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Soil Science Society of America Journal Abstract -

Effects of Phenylphosphorodiamidate and Dicyandiamide on Nitrogen Loss from Flooded Rice1


This article in SSSAJ

  1. Vol. 49 No. 6, p. 1426-1431
    Received: Sept 27, 1984
    Accepted: June 13, 1985

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  1. J. R. Simpson,
  2. J. R. Freney,
  3. W. A. Muirhead and
  4. R. Leuning2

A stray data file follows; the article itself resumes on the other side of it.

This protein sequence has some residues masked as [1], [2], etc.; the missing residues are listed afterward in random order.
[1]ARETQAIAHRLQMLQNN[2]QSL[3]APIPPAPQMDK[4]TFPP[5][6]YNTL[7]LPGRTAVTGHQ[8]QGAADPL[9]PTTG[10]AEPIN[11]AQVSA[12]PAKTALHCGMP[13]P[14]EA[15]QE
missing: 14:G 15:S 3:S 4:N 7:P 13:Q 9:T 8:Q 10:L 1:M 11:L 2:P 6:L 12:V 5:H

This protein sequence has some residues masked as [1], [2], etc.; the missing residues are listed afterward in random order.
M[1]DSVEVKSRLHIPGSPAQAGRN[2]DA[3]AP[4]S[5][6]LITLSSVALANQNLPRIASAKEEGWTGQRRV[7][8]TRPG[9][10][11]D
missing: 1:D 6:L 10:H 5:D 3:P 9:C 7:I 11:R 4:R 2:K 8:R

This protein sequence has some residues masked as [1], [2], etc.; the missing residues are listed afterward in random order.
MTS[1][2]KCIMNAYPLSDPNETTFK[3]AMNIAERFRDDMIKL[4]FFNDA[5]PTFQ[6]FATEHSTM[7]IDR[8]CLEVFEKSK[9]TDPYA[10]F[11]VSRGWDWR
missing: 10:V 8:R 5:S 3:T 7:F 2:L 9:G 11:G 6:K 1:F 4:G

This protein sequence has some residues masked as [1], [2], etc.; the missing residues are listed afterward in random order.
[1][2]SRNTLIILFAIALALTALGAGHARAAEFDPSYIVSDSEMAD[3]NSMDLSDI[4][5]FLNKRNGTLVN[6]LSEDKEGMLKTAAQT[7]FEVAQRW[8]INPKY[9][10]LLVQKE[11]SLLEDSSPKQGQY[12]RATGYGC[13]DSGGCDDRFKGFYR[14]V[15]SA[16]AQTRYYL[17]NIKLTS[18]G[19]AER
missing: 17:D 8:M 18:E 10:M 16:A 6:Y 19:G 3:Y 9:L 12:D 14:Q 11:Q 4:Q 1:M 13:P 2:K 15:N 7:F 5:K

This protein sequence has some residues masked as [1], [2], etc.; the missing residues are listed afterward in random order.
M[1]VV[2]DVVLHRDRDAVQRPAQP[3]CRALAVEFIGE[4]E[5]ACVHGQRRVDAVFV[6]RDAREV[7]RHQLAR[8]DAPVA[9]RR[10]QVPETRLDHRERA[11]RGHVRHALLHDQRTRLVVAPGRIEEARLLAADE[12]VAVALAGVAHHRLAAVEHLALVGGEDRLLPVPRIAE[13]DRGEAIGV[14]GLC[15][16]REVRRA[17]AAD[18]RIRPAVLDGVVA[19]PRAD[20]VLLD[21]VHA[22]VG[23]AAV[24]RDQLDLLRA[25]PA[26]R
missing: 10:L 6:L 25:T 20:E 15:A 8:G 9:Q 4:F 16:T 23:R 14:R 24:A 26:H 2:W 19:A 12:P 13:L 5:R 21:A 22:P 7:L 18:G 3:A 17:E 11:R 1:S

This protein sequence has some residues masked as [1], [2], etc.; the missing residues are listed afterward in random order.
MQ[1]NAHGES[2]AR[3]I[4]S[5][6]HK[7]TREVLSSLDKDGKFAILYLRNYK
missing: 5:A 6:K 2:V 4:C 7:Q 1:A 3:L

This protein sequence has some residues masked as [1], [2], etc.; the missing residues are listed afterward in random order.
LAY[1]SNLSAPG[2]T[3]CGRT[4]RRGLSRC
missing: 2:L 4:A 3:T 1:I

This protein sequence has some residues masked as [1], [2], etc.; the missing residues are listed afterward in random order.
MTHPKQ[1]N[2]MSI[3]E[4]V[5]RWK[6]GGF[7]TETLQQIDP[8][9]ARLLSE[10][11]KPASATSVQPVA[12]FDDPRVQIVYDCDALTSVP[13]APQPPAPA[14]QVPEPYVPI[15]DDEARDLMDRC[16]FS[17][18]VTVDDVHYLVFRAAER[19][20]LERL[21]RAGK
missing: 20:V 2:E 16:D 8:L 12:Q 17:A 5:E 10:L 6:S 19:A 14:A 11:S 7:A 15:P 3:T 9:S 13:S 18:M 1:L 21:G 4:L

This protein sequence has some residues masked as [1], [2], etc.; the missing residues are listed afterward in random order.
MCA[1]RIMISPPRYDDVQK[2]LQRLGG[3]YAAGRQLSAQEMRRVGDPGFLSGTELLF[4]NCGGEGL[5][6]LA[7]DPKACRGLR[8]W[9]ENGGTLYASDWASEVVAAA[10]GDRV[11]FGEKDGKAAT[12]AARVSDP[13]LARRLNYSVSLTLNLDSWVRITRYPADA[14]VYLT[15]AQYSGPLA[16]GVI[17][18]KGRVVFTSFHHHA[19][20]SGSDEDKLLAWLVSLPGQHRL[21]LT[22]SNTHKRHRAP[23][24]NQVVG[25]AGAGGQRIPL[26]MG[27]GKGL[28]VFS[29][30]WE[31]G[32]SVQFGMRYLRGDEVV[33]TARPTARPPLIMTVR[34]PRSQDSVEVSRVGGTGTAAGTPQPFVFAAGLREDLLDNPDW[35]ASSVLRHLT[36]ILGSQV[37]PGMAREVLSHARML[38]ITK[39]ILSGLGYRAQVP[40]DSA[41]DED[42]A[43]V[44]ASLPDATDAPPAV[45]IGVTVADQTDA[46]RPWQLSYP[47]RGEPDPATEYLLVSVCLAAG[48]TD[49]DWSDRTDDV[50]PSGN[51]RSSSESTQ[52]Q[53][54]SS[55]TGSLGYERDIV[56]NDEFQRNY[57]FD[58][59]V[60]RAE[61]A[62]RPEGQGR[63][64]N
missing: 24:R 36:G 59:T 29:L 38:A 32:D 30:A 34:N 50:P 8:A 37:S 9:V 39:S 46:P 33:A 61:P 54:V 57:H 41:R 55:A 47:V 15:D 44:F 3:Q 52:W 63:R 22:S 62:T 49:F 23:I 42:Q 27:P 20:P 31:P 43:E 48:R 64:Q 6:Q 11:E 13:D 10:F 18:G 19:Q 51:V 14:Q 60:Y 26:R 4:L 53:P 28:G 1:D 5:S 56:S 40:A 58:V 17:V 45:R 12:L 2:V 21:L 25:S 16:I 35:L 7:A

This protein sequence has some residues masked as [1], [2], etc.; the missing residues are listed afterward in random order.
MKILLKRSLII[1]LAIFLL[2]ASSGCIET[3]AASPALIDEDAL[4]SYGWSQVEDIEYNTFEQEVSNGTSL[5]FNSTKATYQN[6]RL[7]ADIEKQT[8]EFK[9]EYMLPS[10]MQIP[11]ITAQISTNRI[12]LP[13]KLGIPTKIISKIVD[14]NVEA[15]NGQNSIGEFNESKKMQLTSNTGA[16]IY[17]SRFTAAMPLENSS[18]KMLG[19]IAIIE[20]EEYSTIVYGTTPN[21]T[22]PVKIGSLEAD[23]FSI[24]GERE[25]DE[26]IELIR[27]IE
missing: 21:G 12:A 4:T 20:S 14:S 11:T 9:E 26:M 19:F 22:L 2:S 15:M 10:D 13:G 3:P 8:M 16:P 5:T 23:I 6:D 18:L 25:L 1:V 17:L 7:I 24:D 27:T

The effects of a urease inhibitor, phenylphosphorodiamidate (PPD), and a nitrification inhibitor, dicyandiamide (DCD), on the losses, tranformations, and recovery of nitrogen (N) were studied when urea was applied to a flooded rice field near Griffith, New South Wales (NSW). When PPD was applied with urea to the floodwater, urea hydrolysis was not prevented but merely delayed by ∼4 d. Consequently, the accumulation of ammoniacal N in the floodwater was also delayed. The maximum ammoniacal N concentration was reached after 3 d in the urea control, and after 9 d in the urea + PPD treatment. The relative losses of ammonia (NH3) from the treatments thus depended on the temperatures and pH of the floodwater and the windspeeds prevailing during the respective periods when the concentration of ammoniacal N was high. Low windspeeds at 8 to 10-d after application caused NH3 loss on the PPD-treated plots to be less than on urea-only plots, but this was fortuitous and an opposite effect might have occurred. The 15N balance on microplots which received labelled urea showed that PPD addition increased recovery of urea N in the plant-soil system from 60 to 82%. Plant uptake of labelled N was increased by 56%. After subtracting NH3 volatilization and any other potential losses, the resultant N balance suggested that PPD addition had allowed more urea N to be retained in the soil surface layer (0–10 mm) in such a way that nitrification-denitrification loss was substantially reduced. The nitrification inhibitor (DCD) had no significant effect on nitrate concentrations in the floodwater, NH3 loss, or recovery of fertilizer N in plants and soil.

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